The Cost of Cheap Food and Vegetation Tool

Published on July 17th 2019

The Cost of Cheap Food

The true cost of cheap, unhealthy food is a spiralling public health crisis, according to a new report.
A recent report by the Food, Farming and Countryside Commission, said that farmers need to move away from intensive farming to more organic and wildlife-friendly production, as well as growing more nuts and pulses.
The report also suggests a National Nature Service should be created to give opportunities for young people to work in the countryside and tackle the climate crisis.
'Time is now running out. The actions that we take in the next 10 years are critical: to recover and regenerate nature and to restore health and wellbeing to both people and planet,' said the commission.
The report was supported by Michael Gove, Environmental Secretary.
He said: 'This report raises issues that are hugely important. We know that it is in the interests of farmers and landowners to move to a more sustainable model.' He added that the government’s agriculture bill would reward farmers with public money for public goods and a new 'farm to fork' food review would look to ensure everyone had access to healthy British food.

Vegetation Tool

A new online tool can help individuals see how much pollution would be removed by planting trees in local areas.
The Pollution Removal tool creates locally relevant information out of national data of tree coverage. It can help NGOs, councils, and other organisations with planting more trees.
Scientists at the Centre for Ecology & Hydrology (CEH) teamed up with environmental economics consultancy Eftec to develop the tool, which shows the existing amount of woodland in each local authority in hectares, how much particulate matter the trees remove from the air and the resulting predicted public health cost-saving within that area.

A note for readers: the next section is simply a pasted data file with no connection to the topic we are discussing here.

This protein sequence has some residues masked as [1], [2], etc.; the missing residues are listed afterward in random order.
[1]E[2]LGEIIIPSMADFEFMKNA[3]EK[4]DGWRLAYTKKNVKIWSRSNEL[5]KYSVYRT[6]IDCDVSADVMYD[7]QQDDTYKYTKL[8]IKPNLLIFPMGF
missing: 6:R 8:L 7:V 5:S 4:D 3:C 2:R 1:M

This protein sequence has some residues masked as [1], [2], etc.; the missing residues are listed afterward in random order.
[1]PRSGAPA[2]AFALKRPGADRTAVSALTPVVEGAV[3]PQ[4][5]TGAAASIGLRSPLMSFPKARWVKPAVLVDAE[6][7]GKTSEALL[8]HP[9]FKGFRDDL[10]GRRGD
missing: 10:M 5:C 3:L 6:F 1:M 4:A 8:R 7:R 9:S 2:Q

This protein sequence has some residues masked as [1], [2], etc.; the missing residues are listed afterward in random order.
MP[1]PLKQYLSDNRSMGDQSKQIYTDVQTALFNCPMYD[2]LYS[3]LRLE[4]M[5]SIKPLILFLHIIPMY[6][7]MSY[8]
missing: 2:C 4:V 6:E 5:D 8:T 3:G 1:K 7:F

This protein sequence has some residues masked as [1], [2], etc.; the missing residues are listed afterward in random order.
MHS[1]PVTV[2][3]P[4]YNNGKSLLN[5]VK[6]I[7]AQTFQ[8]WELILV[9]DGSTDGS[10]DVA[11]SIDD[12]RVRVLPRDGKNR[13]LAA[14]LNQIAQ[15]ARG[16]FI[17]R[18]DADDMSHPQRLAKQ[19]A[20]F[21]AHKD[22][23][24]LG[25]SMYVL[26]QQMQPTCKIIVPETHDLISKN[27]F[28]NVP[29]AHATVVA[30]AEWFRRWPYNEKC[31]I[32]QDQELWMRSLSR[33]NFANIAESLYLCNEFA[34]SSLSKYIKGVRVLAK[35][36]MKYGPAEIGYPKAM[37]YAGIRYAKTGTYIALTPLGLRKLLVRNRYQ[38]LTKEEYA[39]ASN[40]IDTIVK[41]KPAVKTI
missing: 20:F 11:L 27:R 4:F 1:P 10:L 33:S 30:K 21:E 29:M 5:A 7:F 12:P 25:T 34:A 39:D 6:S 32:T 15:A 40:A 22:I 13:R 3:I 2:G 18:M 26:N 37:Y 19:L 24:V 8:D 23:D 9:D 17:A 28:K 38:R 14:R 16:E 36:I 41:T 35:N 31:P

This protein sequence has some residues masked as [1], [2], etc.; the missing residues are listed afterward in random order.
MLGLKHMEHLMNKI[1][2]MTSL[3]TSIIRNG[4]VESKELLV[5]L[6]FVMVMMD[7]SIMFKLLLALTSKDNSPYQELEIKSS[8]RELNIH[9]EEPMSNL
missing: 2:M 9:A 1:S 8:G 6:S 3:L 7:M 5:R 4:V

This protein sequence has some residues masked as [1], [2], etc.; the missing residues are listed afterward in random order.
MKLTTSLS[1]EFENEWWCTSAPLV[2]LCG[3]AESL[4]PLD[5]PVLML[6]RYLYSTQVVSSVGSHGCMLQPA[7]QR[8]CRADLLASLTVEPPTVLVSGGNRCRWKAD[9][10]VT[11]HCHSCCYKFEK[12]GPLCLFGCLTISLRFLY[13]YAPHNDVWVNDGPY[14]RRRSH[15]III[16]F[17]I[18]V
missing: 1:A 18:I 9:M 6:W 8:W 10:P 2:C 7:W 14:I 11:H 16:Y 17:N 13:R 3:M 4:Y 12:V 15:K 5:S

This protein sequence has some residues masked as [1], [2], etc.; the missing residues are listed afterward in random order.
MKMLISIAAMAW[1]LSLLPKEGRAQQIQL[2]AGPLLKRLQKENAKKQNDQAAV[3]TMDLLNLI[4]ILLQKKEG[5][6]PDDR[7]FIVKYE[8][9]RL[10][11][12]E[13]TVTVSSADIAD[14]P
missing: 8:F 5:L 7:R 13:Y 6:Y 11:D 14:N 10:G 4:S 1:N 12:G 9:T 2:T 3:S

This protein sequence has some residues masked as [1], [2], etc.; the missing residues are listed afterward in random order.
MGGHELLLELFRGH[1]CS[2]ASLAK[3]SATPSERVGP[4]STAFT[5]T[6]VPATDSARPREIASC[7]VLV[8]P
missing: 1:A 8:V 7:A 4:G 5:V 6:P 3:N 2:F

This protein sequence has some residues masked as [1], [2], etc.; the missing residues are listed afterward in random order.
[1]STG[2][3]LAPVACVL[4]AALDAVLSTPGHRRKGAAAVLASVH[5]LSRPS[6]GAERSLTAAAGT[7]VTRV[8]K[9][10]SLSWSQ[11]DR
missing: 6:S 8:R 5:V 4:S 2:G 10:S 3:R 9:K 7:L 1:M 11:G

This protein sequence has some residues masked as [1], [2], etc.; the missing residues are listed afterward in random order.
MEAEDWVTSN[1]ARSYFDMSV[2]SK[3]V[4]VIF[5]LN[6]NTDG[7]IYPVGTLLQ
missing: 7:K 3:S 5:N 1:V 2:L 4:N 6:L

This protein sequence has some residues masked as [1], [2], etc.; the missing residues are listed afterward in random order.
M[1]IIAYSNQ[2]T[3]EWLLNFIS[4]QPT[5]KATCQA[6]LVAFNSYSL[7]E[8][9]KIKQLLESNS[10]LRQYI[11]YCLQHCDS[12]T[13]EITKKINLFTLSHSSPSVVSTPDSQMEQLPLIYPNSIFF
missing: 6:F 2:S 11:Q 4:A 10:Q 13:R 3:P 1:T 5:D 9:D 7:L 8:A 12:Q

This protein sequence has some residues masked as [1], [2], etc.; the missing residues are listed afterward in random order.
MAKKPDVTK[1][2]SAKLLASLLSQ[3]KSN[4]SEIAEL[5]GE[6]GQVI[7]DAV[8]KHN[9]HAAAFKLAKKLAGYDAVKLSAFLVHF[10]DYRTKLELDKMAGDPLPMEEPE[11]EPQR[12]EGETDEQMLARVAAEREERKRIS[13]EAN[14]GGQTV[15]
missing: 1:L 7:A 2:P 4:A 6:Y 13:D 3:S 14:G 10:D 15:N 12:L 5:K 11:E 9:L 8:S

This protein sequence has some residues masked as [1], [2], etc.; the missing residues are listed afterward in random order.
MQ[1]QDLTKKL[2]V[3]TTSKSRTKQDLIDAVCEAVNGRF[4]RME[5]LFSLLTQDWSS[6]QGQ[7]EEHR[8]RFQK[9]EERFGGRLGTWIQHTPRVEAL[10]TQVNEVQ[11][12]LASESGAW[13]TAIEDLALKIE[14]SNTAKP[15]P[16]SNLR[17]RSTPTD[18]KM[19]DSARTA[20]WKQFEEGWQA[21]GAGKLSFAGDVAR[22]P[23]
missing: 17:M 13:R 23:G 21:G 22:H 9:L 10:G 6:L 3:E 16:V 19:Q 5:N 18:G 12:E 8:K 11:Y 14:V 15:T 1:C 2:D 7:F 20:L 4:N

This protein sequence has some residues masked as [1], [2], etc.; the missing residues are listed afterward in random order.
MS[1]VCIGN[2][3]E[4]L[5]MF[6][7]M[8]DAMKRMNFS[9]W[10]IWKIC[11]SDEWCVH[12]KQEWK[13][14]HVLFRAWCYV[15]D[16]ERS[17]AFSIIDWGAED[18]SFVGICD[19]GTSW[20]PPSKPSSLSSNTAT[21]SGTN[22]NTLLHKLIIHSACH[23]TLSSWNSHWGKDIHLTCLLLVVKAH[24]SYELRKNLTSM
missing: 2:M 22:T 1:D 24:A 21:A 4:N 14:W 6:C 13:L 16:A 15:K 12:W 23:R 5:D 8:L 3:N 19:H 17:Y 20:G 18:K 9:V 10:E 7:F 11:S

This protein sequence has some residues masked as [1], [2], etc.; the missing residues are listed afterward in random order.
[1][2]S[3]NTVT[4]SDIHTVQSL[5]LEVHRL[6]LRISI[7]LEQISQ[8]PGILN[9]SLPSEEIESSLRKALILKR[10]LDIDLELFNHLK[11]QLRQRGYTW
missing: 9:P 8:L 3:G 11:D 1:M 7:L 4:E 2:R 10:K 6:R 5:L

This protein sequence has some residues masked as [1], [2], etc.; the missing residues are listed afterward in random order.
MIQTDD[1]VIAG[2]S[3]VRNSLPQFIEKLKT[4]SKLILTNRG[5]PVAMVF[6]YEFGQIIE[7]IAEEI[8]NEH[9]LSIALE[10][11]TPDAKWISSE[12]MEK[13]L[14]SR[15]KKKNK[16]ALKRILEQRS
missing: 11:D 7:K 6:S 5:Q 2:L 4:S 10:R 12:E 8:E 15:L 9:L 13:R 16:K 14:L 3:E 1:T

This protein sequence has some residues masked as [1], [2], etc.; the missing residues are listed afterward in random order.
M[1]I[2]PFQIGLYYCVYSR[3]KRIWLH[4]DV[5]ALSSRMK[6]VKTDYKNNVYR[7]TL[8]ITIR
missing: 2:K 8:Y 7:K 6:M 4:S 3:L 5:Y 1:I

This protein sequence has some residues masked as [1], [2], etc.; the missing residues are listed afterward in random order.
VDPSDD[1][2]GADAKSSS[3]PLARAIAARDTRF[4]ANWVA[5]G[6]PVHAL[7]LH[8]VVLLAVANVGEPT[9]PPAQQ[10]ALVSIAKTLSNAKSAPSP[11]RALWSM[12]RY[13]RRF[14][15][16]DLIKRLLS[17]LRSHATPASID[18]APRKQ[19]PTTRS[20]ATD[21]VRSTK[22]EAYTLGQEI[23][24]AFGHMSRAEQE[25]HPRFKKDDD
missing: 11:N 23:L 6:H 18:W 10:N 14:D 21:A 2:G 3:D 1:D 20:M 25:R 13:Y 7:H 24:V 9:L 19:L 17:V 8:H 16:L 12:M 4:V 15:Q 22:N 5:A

CEH group leader Professor Laurence Jones said: 'There is a lot of public concern about the potential health risks that pollution poses in many urban areas of the UK.
'While reducing harmful emissions at source is the best way to improve air quality, the addition of vegetation can play a role in removing pollutants within a local area.'
Eftec director Ian Dickie said: 'We regularly hear political commitments to plant more trees in urban areas – our new online tool will inform and support the efforts by the local and central government, NGOs, businesses and individuals in adding trees in our towns and cities.'
You can check out the online tool here.
Free download for your phone or tablet
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Lots to see

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